Chlamydia species are related to a broad clinical spectrum of human disease including Chlamydia pneumoniae in lung and cardiovascular disease, C. psittaci in pulmonary emphysema and psittacosis, and C. trachomatis in ocular and urogenital infections [13].

C. trachomatis is the most prevalent sexually transmitted disease in Europe and the USA. Due to the mostly asymptomatic course of infection, these women will most likely not be treated resulting in an enhanced risk for the development of late complications, which include pelvic inflammatory disease (PID), ectopic pregnancy and tubal infertility.

The female reproductive tract is a very complex system where many factors, including hormones, vaginal flora and immune mediators, combine to provide protection on the one hand, while on the other hand maintaining an environment suitable for conception [4]. Clear differences in the clinical course of infection have been described and are due to an interaction between environmental (e.g. co-infection), bacterial (e.g. virulence factors) and host factors (genetic differences between individuals). In previous studies no clear associations have been demonstrated between C. trachomatis serotype, C. trachomatis genotype, and the course of C. trachomatis infection[5, 6], although differences in cytotoxicity for different serovars have been described[7] and an association between C. trachomatis serovar G and cervical squamous cell carcinoma has been suggested [8]. In addition, virulence gene expression studies, and genomic comparisons of strains, isolated from clearly symptomatic or asymptomatic infected persons, revealed no strong role for the CT bacterium in relation to the course of infection[9, 10].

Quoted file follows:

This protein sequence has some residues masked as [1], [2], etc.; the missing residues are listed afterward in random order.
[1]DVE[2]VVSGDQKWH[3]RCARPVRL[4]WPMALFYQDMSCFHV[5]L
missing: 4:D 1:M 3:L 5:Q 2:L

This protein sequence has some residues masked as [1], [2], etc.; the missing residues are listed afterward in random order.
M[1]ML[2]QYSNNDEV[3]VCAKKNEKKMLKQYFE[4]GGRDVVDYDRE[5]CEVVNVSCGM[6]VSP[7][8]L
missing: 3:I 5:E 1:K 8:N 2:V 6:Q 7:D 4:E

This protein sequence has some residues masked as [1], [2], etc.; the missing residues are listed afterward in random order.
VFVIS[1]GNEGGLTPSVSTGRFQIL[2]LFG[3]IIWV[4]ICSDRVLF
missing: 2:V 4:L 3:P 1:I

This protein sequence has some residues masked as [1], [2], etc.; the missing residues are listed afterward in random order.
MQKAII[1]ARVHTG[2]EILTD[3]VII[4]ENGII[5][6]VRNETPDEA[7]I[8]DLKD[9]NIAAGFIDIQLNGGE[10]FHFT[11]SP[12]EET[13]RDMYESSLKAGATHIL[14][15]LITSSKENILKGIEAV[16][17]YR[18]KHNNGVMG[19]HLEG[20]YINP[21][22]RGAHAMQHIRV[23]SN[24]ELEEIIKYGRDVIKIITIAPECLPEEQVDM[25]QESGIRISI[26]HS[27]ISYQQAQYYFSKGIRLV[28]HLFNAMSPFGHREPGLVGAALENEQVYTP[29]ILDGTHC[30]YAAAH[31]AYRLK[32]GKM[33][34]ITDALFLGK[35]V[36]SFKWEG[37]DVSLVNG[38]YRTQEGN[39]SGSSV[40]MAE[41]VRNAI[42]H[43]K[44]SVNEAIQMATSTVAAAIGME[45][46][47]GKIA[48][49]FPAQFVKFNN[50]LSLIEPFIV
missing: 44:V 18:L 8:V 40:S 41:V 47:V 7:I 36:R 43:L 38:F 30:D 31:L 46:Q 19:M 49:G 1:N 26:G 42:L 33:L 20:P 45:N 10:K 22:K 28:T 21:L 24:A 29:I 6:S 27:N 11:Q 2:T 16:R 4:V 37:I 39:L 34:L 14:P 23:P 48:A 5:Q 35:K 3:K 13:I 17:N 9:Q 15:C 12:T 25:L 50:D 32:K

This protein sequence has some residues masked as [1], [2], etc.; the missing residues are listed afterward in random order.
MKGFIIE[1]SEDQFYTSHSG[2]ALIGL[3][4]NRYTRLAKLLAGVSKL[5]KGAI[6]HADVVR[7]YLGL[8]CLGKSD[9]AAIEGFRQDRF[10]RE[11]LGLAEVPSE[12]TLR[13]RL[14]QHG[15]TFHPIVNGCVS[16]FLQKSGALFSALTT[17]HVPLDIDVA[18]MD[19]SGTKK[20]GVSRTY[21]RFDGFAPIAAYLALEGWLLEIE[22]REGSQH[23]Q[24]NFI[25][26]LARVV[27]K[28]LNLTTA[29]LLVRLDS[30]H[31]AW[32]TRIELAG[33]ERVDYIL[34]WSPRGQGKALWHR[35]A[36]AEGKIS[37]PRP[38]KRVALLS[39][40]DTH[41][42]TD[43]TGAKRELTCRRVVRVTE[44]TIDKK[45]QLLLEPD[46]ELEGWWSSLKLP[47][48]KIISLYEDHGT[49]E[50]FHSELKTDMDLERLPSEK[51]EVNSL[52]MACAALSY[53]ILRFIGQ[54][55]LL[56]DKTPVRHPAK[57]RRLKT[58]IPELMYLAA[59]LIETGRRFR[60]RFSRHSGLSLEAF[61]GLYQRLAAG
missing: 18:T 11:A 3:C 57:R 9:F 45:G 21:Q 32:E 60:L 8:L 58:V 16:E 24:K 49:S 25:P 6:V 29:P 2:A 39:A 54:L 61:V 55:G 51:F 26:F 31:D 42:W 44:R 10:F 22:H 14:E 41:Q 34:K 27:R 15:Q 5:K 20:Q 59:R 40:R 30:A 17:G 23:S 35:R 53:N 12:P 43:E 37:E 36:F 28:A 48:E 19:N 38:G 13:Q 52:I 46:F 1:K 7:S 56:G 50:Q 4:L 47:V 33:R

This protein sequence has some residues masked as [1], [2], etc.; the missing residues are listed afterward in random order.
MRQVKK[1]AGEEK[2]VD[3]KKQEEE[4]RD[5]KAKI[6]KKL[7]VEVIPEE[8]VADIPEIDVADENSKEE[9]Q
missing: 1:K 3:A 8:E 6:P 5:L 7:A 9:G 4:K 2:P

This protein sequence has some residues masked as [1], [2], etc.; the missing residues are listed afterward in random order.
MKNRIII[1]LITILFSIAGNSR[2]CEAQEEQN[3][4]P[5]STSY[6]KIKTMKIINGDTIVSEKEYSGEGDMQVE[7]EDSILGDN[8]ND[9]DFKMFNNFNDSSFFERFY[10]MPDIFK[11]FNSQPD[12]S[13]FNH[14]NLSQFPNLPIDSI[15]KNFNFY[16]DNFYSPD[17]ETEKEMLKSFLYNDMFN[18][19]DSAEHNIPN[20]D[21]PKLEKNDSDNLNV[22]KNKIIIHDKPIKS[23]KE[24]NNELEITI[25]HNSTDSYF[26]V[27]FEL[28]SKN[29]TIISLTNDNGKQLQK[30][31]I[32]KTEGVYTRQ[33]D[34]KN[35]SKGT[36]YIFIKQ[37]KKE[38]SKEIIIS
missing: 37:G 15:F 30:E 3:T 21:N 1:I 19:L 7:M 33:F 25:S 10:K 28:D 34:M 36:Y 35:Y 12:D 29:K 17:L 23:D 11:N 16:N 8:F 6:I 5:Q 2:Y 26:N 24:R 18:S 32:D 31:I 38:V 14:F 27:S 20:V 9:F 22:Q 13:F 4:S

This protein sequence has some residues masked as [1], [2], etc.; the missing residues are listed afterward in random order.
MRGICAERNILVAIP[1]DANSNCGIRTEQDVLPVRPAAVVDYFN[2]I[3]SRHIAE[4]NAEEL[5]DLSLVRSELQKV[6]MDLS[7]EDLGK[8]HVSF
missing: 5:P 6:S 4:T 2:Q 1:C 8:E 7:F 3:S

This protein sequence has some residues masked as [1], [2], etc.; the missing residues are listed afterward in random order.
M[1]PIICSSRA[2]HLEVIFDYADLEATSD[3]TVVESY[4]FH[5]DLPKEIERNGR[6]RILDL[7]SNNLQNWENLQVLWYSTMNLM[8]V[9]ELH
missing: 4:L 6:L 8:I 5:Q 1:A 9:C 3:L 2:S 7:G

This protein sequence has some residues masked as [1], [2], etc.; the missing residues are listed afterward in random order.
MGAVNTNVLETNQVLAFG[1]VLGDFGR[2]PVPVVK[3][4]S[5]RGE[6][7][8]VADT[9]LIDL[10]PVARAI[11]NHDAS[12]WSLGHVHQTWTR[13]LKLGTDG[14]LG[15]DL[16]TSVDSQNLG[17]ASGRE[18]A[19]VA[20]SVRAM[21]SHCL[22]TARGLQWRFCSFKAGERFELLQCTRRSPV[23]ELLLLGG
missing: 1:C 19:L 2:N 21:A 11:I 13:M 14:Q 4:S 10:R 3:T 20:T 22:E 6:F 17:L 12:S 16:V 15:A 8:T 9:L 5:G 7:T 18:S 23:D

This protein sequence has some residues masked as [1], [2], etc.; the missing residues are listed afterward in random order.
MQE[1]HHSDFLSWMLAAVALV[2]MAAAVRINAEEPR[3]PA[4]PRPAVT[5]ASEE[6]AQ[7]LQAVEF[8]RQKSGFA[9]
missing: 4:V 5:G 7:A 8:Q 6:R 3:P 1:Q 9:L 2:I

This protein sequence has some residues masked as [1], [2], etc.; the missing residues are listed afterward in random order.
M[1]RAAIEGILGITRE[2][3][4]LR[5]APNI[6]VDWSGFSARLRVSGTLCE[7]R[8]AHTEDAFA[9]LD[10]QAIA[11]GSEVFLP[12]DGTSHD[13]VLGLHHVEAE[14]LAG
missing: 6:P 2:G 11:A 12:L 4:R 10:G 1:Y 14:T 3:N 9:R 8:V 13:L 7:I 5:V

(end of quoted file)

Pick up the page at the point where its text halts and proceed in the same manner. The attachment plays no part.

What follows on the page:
A limited number of studies have recently demonstrated the influence of host genetic factors on the susceptibility to and the severity of C. trachomatis infection. Host factors including HLA-DQ and interleukin 10 (IL-10) have been associated with Chlamydia infection[11].

The Toll Like Receptor (TLR) family is a group of pattern recognition receptors, which recognise several microbial products, including bacterial cell wall components and DNA[12]. Poltorak et al. associated TLR4 with lipopolysaccharide (LPS) recognition in mice[13]. Further studies in mice corroborated these data [14, 15], while studies in human demonstrated associations between TLR4 mutations and LPS hyporesponsiveness[16]. We did not observe an association between the TLR4 Asp299Gly polymorphism in patients with tubal pathology although the study population was relatively small[17]. The lack of association can be explained by recent publications showing that heterozygous carriage of the TLR4 Asp299Gly mutation does not affect LPS responsiveness and that only the rare homozygous carriers are less responsive to LPS[18].